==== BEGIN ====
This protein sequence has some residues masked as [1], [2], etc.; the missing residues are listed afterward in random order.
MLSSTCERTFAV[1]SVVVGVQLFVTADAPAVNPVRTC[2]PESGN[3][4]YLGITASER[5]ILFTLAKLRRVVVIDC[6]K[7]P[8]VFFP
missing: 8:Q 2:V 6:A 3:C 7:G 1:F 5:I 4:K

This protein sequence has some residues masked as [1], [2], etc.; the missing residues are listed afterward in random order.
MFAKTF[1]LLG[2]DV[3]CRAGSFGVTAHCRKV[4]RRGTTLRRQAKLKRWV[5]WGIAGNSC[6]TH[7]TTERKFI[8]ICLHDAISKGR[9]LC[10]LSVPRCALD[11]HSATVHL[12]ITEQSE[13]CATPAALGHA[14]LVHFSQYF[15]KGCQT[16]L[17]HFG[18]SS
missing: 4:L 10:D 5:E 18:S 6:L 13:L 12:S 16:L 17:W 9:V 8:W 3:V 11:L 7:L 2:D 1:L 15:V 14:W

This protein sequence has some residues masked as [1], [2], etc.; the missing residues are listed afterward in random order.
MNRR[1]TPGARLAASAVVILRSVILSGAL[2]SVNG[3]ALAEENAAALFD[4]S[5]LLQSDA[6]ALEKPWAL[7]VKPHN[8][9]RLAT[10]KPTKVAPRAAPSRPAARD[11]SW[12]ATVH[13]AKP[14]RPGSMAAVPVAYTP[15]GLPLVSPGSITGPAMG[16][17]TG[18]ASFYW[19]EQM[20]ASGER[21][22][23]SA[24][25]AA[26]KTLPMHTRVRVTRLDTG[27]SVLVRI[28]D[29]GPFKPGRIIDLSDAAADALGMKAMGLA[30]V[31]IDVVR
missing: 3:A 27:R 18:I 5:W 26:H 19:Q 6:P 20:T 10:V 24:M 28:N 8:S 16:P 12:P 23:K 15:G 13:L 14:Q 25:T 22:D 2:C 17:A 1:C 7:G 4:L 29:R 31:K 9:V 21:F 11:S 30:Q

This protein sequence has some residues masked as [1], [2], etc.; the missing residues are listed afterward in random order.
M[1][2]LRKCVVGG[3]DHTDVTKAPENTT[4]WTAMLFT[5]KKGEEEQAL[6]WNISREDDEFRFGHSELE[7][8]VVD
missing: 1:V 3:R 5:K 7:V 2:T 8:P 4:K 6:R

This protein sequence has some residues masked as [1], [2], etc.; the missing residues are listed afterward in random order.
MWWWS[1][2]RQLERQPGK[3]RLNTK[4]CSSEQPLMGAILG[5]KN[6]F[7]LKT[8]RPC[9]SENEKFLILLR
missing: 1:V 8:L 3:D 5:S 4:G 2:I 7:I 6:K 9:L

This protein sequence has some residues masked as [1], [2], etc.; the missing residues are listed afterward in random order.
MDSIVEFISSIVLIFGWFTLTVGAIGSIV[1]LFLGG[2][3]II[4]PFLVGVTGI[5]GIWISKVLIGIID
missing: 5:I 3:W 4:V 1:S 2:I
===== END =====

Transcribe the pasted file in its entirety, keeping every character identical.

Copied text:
This protein sequence has some residues masked as [1], [2], etc.; the missing residues are listed afterward in random order.
MLSSTCERTFAV[1]SVVVGVQLFVTADAPAVNPVRTC[2]PESGN[3][4]YLGITASER[5]ILFTLAKLRRVVVIDC[6]K[7]P[8]VFFP
missing: 8:Q 2:V 6:A 3:C 7:G 1:F 5:I 4:K

This protein sequence has some residues masked as [1], [2], etc.; the missing residues are listed afterward in random order.
MFAKTF[1]LLG[2]DV[3]CRAGSFGVTAHCRKV[4]RRGTTLRRQAKLKRWV[5]WGIAGNSC[6]TH[7]TTERKFI[8]ICLHDAISKGR[9]LC[10]LSVPRCALD[11]HSATVHL[12]ITEQSE[13]CATPAALGHA[14]LVHFSQYF[15]KGCQT[16]L[17]HFG[18]SS
missing: 4:L 10:D 5:E 18:S 6:L 13:L 12:S 16:L 17:W 9:V 8:W 3:V 11:L 7:L 2:D 1:L 15:V 14:W

This protein sequence has some residues masked as [1], [2], etc.; the missing residues are listed afterward in random order.
MNRR[1]TPGARLAASAVVILRSVILSGAL[2]SVNG[3]ALAEENAAALFD[4]S[5]LLQSDA[6]ALEKPWAL[7]VKPHN[8][9]RLAT[10]KPTKVAPRAAPSRPAARD[11]SW[12]ATVH[13]AKP[14]RPGSMAAVPVAYTP[15]GLPLVSPGSITGPAMG[16][17]TG[18]ASFYW[19]EQM[20]ASGER[21][22][23]SA[24][25]AA[26]KTLPMHTRVRVTRLDTG[27]SVLVRI[28]D[29]GPFKPGRIIDLSDAAADALGMKAMGLA[30]V[31]IDVVR
missing: 3:A 27:R 18:I 5:W 26:H 19:Q 6:P 20:T 10:V 24:M 28:N 8:S 16:P 12:P 23:K 15:G 13:L 14:Q 25:T 22:D 2:C 17:A 1:C 7:G 4:L 29:R 31:K 9:V 21:F 11:S 30:Q

This protein sequence has some residues masked as [1], [2], etc.; the missing residues are listed afterward in random order.
M[1][2]LRKCVVGG[3]DHTDVTKAPENTT[4]WTAMLFT[5]KKGEEEQAL[6]WNISREDDEFRFGHSELE[7][8]VVD
missing: 1:V 3:R 5:K 7:V 2:T 8:P 4:K 6:R

This protein sequence has some residues masked as [1], [2], etc.; the missing residues are listed afterward in random order.
MWWWS[1][2]RQLERQPGK[3]RLNTK[4]CSSEQPLMGAILG[5]KN[6]F[7]LKT[8]RPC[9]SENEKFLILLR
missing: 1:V 8:L 3:D 5:S 4:G 2:I 7:I 6:K 9:L

This protein sequence has some residues masked as [1], [2], etc.; the missing residues are listed afterward in random order.
MDSIVEFISSIVLIFGWFTLTVGAIGSIV[1]LFLGG[2][3]II[4]PFLVGVTGI[5]GIWISKVLIGIID
missing: 5:I 3:W 4:V 1:S 2:I